Even in pre-school, women travel in packs.There are 14 kids in Alaina’s class, but there are three other girls in particular that she calls her “best friends.” Her teachers go so far as to call them a “clique”. Somewhat to my relief, the other girl’s moms say their kids talk about Alaina as much as she does about them. At least one of these girls will be moving on to kindergarten next year, but I hope it works out that the others get to stay together.
I grew up in a very small town where I spent nursery school to eighth grade with the same few dozen classmates. It made the transition to a larger, out of town high school harder, but created very strong bonds between us “Salem Kids.” I’ve had many people come and go from my life over the years, but my closest friends remain those I made in those small classrooms years ago. Even in the pre-Facebook years we all made efforts to keep in touch. When someone moved away, we visited. We were best-men and groomsmen in each others weddings, sometimes multiple times.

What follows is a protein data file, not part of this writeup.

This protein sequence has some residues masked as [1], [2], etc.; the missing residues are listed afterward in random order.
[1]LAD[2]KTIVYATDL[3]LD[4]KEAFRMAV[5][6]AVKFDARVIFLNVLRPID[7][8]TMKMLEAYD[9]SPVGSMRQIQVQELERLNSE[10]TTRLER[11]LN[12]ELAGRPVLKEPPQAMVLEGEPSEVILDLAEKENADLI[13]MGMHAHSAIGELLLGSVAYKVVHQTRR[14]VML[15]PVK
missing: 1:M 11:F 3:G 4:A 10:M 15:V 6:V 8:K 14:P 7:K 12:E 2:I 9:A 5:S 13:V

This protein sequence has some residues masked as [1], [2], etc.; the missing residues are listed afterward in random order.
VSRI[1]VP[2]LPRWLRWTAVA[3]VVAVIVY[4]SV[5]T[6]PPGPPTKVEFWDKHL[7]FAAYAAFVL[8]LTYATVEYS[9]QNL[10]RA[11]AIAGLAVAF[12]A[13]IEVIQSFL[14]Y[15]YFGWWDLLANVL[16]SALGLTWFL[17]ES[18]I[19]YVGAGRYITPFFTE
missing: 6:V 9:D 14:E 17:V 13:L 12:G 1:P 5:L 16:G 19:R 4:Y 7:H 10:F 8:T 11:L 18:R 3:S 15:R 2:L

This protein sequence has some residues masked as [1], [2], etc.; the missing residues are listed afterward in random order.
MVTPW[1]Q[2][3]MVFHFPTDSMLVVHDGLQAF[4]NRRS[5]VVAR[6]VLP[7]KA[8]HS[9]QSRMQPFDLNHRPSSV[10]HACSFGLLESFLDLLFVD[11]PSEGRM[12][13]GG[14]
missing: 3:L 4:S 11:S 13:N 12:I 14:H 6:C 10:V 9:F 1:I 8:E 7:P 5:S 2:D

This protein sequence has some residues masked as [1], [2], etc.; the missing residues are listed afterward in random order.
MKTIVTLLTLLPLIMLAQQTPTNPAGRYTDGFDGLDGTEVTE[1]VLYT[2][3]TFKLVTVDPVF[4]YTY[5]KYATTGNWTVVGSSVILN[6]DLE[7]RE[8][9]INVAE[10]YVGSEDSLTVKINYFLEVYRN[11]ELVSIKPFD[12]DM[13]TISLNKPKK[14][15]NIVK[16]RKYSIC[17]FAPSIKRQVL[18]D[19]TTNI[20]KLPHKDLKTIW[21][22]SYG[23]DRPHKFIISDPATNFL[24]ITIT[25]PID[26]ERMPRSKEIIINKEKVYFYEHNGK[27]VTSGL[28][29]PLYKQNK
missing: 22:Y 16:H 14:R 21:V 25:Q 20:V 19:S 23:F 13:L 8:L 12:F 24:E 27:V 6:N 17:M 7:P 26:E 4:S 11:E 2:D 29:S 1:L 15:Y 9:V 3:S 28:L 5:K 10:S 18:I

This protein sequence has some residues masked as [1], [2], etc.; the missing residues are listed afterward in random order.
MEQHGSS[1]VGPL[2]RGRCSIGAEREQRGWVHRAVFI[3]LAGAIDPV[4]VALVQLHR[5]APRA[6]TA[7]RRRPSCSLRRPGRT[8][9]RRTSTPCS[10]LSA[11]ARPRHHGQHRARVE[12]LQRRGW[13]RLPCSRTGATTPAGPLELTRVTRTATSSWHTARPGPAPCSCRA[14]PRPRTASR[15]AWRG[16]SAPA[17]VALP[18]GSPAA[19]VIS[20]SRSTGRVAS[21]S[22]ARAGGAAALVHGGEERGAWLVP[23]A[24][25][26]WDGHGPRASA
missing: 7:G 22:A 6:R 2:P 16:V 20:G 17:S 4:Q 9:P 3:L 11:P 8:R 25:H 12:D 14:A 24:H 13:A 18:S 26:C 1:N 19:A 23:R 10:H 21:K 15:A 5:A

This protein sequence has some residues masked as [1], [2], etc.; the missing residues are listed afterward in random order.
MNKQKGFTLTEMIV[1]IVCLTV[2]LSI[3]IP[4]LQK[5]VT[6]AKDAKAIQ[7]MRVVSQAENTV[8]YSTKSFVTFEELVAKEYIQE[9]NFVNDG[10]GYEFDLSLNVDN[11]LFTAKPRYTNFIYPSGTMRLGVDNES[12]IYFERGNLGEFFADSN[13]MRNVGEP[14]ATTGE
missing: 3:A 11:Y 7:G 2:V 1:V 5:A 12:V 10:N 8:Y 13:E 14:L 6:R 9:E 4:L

I understand this is a “small town” phenomenon, impossible to duplicate where we live now. Salem is no longer the small town it was in those days either, boasting its own rotary now in addition to several traffic lights.
I find this unfortunate. Kayla seems to have no trouble making friends, but I’m not sure she’s found anybody yet that will have that kind of longevity.
This is important to me, because as fantastic as my parents were, my friends and their parents deserve almost equal credit ( or blame ) for the person I ultimately became.
My boys and I raised a fair amount of hell in our day, but as much as we pushed each other to further levels of stupidity, we were also always there to reign each other in if somebody was heading towards “really stupid” territory. (thanks again btw.) My friends were good people and their parents were good people. We grew up to be good people.
So we try to keep an eye on Kayla’s friends, cringing inside as we hear stories of drug use and pregnancy. We try to subtly nudge her towards those friends we feel might be better influences, conscious of the fact that we have no idea whatsoever. We stubbornly think that we can make a difference, knowing that in the end we can do nothing but cross our fingers and trust her judgement.
Mind your manners and stay out of trouble, Alaina’s pre-k posse. I’m watching you..